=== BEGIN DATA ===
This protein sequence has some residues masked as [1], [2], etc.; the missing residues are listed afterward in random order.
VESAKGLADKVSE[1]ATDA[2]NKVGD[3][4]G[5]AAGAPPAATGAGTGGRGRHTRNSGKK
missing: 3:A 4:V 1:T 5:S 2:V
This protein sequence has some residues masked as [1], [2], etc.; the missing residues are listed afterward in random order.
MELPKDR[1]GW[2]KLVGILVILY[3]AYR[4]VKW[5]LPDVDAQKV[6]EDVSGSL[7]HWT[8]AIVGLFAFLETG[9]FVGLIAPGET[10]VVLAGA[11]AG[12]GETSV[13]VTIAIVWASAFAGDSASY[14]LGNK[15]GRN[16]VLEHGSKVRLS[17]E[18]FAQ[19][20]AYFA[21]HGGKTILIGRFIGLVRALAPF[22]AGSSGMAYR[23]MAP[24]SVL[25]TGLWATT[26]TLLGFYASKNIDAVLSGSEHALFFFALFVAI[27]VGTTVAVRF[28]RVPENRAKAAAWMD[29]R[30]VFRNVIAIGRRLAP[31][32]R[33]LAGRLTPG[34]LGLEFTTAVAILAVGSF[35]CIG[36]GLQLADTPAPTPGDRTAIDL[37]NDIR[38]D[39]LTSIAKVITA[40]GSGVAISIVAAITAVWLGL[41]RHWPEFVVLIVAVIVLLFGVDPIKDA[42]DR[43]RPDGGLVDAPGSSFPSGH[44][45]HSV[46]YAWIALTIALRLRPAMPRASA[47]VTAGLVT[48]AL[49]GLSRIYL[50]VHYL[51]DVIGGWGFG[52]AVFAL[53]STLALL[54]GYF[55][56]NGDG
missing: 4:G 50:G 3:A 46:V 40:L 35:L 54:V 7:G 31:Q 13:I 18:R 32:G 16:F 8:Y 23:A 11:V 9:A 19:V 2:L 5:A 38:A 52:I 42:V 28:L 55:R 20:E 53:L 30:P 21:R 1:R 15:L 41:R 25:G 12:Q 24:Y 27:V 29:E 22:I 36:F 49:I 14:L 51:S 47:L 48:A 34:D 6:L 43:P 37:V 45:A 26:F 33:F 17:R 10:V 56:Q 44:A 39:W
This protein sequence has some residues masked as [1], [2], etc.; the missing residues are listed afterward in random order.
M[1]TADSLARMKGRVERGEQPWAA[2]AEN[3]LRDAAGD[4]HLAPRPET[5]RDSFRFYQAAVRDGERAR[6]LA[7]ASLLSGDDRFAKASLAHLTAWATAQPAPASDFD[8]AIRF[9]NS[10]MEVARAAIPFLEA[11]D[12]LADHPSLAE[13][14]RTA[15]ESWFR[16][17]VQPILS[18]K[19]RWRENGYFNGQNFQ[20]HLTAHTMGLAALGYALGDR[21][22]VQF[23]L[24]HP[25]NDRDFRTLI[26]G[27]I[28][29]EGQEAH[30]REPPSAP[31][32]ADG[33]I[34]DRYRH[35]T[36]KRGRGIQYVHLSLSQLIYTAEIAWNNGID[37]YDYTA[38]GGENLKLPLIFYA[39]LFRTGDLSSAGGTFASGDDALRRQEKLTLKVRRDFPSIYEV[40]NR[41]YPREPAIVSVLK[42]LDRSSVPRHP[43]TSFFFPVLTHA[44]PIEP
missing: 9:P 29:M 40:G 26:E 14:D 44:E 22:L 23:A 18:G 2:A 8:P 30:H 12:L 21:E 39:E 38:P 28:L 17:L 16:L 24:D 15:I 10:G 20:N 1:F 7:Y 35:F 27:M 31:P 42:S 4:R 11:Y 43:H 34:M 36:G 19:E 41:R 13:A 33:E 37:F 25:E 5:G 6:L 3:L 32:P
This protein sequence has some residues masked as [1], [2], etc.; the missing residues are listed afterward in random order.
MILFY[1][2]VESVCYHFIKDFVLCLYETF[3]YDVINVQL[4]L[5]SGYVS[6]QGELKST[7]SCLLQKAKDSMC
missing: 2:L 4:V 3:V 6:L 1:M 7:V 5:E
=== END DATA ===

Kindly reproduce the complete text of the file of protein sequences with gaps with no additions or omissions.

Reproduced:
This protein sequence has some residues masked as [1], [2], etc.; the missing residues are listed afterward in random order.
VESAKGLADKVSE[1]ATDA[2]NKVGD[3][4]G[5]AAGAPPAATGAGTGGRGRHTRNSGKK
missing: 3:A 4:V 1:T 5:S 2:V
This protein sequence has some residues masked as [1], [2], etc.; the missing residues are listed afterward in random order.
MELPKDR[1]GW[2]KLVGILVILY[3]AYR[4]VKW[5]LPDVDAQKV[6]EDVSGSL[7]HWT[8]AIVGLFAFLETG[9]FVGLIAPGET[10]VVLAGA[11]AG[12]GETSV[13]VTIAIVWASAFAGDSASY[14]LGNK[15]GRN[16]VLEHGSKVRLS[17]E[18]FAQ[19][20]AYFA[21]HGGKTILIGRFIGLVRALAPF[22]AGSSGMAYR[23]MAP[24]SVL[25]TGLWATT[26]TLLGFYASKNIDAVLSGSEHALFFFALFVAI[27]VGTTVAVRF[28]RVPENRAKAAAWMD[29]R[30]VFRNVIAIGRRLAP[31][32]R[33]LAGRLTPG[34]LGLEFTTAVAILAVGSF[35]CIG[36]GLQLADTPAPTPGDRTAIDL[37]NDIR[38]D[39]LTSIAKVITA[40]GSGVAISIVAAITAVWLGL[41]RHWPEFVVLIVAVIVLLFGVDPIKDA[42]DR[43]RPDGGLVDAPGSSFPSGH[44][45]HSV[46]YAWIALTIALRLRPAMPRASA[47]VTAGLVT[48]AL[49]GLSRIYL[50]VHYL[51]DVIGGWGFG[52]AVFAL[53]STLALL[54]GYF[55][56]NGDG
missing: 4:G 50:G 3:A 46:V 40:L 35:L 54:V 7:G 31:Q 13:I 18:R 32:G 16:F 8:Y 23:A 11:V 9:A 19:V 2:L 5:A 38:A 52:I 42:V 28:L 55:R 20:E 53:L 30:P 21:R 1:R 15:L 41:R 25:G 12:Q 24:Y 27:V 29:E 22:I 36:F 49:I 14:L 51:S 47:L 48:A 34:D 6:L 43:P 37:V 45:A 26:F 33:F 17:R 10:V 56:Q 44:A 39:W
This protein sequence has some residues masked as [1], [2], etc.; the missing residues are listed afterward in random order.
M[1]TADSLARMKGRVERGEQPWAA[2]AEN[3]LRDAAGD[4]HLAPRPET[5]RDSFRFYQAAVRDGERAR[6]LA[7]ASLLSGDDRFAKASLAHLTAWATAQPAPASDFD[8]AIRF[9]NS[10]MEVARAAIPFLEA[11]D[12]LADHPSLAE[13][14]RTA[15]ESWFR[16][17]VQPILS[18]K[19]RWRENGYFNGQNFQ[20]HLTAHTMGLAALGYALGDR[21][22]VQF[23]L[24]HP[25]NDRDFRTLI[26]G[27]I[28][29]EGQEAH[30]REPPSAP[31][32]ADG[33]I[34]DRYRH[35]T[36]KRGRGIQYVHLSLSQLIYTAEIAWNNGID[37]YDYTA[38]GGENLKLPLIFYA[39]LFRTGDLSSAGGTFASGDDALRRQEKLTLKVRRDFPSIYEV[40]NR[41]YPREPAIVSVLK[42]LDRSSVPRHP[43]TSFFFPVLTHA[44]PIEP
missing: 9:P 29:M 40:G 26:E 14:D 44:E 22:L 23:A 18:G 2:A 8:P 30:H 12:L 21:E 39:E 38:P 28:L 17:L 16:L 24:D 15:I 10:G 20:N 1:F 7:Y 35:F 27:M 31:P 42:S 4:R 11:Y 43:H 34:M 36:G 19:E 41:R 13:A 33:E 37:F 25:E 5:G 6:L 3:L 32:P
This protein sequence has some residues masked as [1], [2], etc.; the missing residues are listed afterward in random order.
MILFY[1][2]VESVCYHFIKDFVLCLYETF[3]YDVINVQL[4]L[5]SGYVS[6]QGELKST[7]SCLLQKAKDSMC
missing: 2:L 4:V 3:V 6:L 1:M 7:V 5:E